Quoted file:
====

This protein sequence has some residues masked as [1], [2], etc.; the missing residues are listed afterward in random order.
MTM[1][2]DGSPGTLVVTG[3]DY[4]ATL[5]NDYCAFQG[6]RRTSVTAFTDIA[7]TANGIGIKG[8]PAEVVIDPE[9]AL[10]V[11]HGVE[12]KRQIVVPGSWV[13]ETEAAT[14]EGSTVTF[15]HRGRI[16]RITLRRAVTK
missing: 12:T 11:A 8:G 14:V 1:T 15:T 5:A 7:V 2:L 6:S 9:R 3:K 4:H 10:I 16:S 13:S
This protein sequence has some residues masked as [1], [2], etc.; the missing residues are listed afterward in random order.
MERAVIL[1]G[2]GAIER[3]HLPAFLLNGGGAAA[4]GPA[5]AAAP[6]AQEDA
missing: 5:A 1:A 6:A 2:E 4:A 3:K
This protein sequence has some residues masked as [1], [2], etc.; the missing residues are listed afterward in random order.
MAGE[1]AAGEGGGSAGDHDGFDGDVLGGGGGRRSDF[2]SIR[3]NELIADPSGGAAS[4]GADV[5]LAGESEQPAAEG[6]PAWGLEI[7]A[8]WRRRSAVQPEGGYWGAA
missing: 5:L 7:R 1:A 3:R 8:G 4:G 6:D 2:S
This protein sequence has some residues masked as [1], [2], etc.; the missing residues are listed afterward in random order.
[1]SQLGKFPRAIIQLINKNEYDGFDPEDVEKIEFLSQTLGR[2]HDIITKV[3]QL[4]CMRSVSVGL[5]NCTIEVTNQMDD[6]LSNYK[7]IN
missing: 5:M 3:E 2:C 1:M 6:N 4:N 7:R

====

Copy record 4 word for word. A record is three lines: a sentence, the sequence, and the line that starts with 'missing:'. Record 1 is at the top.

This protein sequence has some residues masked as [1], [2], etc.; the missing residues are listed afterward in random order.
[1]SQLGKFPRAIIQLINKNEYDGFDPEDVEKIEFLSQTLGR[2]HDIITKV[3]QL[4]CMRSVSVGL[5]NCTIEVTNQMDD[6]LSNYK[7]IN
missing: 5:M 3:E 2:C 1:M 6:N 4:N 7:R